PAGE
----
Talus and the Frozen King is mostly a well written novel with an interesting and fairly intricate plot. The world building is well done, and the story very atmospheric. From the very beginning you sense that Creyak is a creepy, uneasy place and it remains so throughout the book.

There are just two female characters in the novel and both are strong, intelligent women who add depth to the story. I really liked that they weren’t the helpless kind or barely there characters.

Coming to the protagonist, Talus is a bard and of course, he narrates a few stories in the novel. I found him to be an unimpressive bard. His language did not seem all that different from the others, but more than that, his storytelling skills were nothing to boast about. When you have a setting and atmosphere like this one, and the character is narrating something, the stage is set for something great. Something that pulls you in, where the words twine and twist through the air, weaving a web of sensations and rapture. Talus failed, quite badly. His oratory was not strong, and his tales too short, some even incomplete and interrupted.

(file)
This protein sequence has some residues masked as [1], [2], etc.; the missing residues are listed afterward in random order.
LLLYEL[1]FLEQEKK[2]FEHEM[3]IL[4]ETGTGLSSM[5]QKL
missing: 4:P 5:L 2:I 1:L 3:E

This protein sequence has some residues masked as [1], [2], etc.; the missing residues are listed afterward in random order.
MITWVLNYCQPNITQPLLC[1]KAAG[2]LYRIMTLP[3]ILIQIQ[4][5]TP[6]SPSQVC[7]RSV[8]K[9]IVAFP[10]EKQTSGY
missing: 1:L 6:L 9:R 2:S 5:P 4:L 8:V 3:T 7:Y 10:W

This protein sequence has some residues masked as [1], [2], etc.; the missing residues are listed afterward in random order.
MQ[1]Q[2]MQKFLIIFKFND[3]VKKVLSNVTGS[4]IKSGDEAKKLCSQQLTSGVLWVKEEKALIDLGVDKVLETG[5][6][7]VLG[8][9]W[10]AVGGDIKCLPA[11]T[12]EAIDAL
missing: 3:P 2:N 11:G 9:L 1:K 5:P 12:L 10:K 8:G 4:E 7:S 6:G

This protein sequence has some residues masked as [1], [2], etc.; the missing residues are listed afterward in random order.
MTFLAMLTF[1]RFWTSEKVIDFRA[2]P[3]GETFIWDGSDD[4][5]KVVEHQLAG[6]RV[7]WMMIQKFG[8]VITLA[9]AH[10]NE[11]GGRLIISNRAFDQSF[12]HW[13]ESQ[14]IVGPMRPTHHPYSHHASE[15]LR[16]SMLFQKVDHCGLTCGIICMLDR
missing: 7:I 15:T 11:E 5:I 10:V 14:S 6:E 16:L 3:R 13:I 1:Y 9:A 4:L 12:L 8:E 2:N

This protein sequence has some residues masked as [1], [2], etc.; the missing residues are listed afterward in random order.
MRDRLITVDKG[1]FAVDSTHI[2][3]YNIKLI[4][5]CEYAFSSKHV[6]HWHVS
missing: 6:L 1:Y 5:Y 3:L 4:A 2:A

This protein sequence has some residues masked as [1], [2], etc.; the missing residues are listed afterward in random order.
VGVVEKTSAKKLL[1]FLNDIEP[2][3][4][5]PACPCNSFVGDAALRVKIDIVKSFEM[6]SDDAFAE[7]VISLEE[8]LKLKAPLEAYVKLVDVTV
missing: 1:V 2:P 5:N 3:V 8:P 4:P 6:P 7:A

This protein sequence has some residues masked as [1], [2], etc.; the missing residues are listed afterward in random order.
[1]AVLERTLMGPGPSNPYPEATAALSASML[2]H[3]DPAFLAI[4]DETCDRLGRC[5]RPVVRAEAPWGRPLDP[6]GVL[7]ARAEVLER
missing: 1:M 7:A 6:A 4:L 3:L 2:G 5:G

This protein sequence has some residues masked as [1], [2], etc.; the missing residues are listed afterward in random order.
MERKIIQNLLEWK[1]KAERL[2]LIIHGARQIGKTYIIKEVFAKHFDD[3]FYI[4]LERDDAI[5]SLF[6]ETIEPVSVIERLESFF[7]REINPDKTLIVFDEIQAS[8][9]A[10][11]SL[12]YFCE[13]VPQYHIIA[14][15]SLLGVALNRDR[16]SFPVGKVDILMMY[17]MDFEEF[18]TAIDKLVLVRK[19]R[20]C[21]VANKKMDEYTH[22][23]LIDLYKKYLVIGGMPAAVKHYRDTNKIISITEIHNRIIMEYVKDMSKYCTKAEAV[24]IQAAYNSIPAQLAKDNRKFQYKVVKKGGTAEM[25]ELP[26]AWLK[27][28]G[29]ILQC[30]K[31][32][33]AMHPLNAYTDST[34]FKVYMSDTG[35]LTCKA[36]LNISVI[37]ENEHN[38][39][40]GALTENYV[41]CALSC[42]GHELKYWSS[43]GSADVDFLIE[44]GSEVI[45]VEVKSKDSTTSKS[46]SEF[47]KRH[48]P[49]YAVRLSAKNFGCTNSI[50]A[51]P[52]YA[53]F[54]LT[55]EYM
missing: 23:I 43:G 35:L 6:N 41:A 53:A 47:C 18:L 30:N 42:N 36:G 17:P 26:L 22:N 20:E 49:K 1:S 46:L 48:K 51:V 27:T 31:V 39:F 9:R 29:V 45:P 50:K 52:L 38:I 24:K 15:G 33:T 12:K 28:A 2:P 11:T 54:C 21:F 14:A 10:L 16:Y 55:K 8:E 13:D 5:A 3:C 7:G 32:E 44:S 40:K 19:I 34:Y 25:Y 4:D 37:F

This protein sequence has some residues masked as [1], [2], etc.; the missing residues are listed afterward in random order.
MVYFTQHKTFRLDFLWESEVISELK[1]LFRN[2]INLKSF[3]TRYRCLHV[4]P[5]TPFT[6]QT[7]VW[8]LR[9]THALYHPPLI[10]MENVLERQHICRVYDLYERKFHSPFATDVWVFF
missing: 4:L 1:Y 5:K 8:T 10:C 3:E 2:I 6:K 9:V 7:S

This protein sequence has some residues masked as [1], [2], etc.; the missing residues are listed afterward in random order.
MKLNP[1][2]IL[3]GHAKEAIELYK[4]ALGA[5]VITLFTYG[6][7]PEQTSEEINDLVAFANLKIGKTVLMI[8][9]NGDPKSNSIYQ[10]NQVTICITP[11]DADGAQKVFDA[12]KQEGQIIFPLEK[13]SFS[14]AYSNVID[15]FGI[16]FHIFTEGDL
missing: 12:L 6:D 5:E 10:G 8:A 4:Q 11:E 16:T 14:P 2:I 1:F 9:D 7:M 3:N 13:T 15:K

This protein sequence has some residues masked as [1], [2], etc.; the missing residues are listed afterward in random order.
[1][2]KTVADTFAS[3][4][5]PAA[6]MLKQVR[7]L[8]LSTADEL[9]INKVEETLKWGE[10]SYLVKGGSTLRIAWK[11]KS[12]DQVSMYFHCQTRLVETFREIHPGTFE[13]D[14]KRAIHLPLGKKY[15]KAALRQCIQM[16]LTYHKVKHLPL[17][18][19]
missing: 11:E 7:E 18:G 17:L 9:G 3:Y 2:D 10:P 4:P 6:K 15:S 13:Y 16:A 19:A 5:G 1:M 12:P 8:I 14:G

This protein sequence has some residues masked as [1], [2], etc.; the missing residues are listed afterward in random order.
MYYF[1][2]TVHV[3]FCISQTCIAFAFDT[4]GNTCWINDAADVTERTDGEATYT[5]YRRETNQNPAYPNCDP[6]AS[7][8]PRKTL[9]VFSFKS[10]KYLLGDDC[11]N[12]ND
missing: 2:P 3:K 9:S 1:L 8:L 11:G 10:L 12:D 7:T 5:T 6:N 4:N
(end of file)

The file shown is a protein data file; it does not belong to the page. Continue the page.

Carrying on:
Even his roundabout conversations with fellow humans, especially when he is explaining a clue, or an obvious fact, weren’t always pleasing and fun. And most of the time as the novel was moving towards the end and the answer, his explanations were half formed, incomplete. Too many distractions and cuts to delay the reveal, hence frustrating. Talus’s cleverness had a forced quality to it. The withholding of information from others and hence us, got a little irritating after a while and made the conversations, the transition in scenes and the story stilted and wandering. This led to Talus not being as impressive as his fellow characters and the author make him out to be.